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Film portrays secret life of woman who was Confederate soldier

January 13, 2014 11:00 AM

New Wave staff
newwave@tulane.edu

Shrouded in mystery and long the subject of debate, the story of Loreta Velazquez is one of the Civil War’s most gripping forgotten narratives. A Cuban immigrant raised in New Orleans’ French Quarter, she was one of the estimated 1,000 women who secretly served as soldiers during the American Civil War. Rebel, a documentary film of her life, will be screened in New Orleans on Jan. 17.

Film portrays women who served secretly in Civil War

In the documentary Rebel, actress Romi Dias portrays Loreta Velazquez as a woman at left, and passing as Civil War Lt. Harry T. Buford on the right. (Photo by Gerard Gaskin)


The screening, sponsored by the Stone Center for Latin American Studies at Tulane University and the Newcomb College Institute, starts at 7 p.m. at the Ogden Museum of Southern Art, 925 Camp St. Latin American film scholar Ana López of Tulane will provide an introduction, followed by a Q&A with Rebel writer and director María Agui Carter.

Carter conducted research for the film in 2002–2003 while she served as a Rockefeller Fellow at the Stone Center.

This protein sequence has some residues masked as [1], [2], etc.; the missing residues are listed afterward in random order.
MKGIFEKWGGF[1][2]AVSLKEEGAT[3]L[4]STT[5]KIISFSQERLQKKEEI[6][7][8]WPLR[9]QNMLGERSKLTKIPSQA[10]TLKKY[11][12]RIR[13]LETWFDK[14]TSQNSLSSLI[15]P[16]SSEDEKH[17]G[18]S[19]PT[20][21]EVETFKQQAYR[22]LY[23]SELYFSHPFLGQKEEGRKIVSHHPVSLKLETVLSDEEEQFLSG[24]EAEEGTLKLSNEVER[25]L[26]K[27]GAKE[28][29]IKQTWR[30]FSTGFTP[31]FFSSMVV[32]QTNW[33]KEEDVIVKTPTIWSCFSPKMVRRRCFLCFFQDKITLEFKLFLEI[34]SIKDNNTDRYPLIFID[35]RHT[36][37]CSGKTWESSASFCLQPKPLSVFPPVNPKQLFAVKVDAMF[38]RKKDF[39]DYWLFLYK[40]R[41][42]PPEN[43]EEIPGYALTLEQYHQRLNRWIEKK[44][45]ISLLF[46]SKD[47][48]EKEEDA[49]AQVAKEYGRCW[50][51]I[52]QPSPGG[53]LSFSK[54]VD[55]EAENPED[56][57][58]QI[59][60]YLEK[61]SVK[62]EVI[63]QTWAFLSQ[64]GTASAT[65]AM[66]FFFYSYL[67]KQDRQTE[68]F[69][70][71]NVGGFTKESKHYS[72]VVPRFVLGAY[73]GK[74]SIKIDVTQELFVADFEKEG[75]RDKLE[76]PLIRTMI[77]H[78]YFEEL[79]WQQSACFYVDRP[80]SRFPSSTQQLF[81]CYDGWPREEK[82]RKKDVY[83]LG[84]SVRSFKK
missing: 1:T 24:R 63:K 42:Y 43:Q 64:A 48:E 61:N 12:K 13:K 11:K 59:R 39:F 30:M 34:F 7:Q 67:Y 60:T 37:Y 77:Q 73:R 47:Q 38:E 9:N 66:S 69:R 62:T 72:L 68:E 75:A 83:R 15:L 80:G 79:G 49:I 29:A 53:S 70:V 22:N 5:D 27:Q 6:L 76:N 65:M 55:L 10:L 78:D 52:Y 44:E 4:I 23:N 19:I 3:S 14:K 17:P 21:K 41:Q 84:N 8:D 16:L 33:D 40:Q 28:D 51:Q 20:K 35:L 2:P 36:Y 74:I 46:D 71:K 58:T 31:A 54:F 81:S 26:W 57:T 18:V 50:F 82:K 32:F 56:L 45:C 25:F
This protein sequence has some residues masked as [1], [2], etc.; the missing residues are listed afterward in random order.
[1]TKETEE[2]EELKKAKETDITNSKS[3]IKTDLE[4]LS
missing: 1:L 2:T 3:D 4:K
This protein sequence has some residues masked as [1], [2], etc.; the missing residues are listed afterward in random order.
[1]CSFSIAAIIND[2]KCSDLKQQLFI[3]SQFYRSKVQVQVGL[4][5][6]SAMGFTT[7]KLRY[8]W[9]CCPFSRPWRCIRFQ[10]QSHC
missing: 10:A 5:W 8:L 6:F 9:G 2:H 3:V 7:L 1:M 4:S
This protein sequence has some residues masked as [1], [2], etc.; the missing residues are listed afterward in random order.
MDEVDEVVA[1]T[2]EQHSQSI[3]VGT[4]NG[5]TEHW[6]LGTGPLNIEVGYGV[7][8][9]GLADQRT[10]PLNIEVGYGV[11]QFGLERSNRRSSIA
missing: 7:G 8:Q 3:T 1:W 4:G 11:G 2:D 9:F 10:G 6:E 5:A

Actors and historians bring Velazquez' story to life in the documentary, weaving drama and animation with historical and archival material to unravel the mystery of this secret soldier in a detective story about a woman, a myth and the politics of national memory.

The film is based on a 600-page memoir by Velazquez, A Woman in Battle, which caused a sensation when it was published in 1876 and remains in print today.

In previous interviews, writer and director Agui Carter has said that the memoir by Velazquez gives a rare insight into war from both a woman’s and a Latina’s point of view. Although the memoir was dismissed as a hoax for more than a century, historians have recently discovered documents proving that Velazquez did indeed exist.

Velazquez was a rebel who flouted all the rules to become a part of American history, Agui Carter has said.

Admission to the screening is free with a Tulane ID or Ogden membership. The event is open to the public with tickets available for $10.

Tulane University, New Orleans, LA 70118 504-865-5000 website@tulane.edu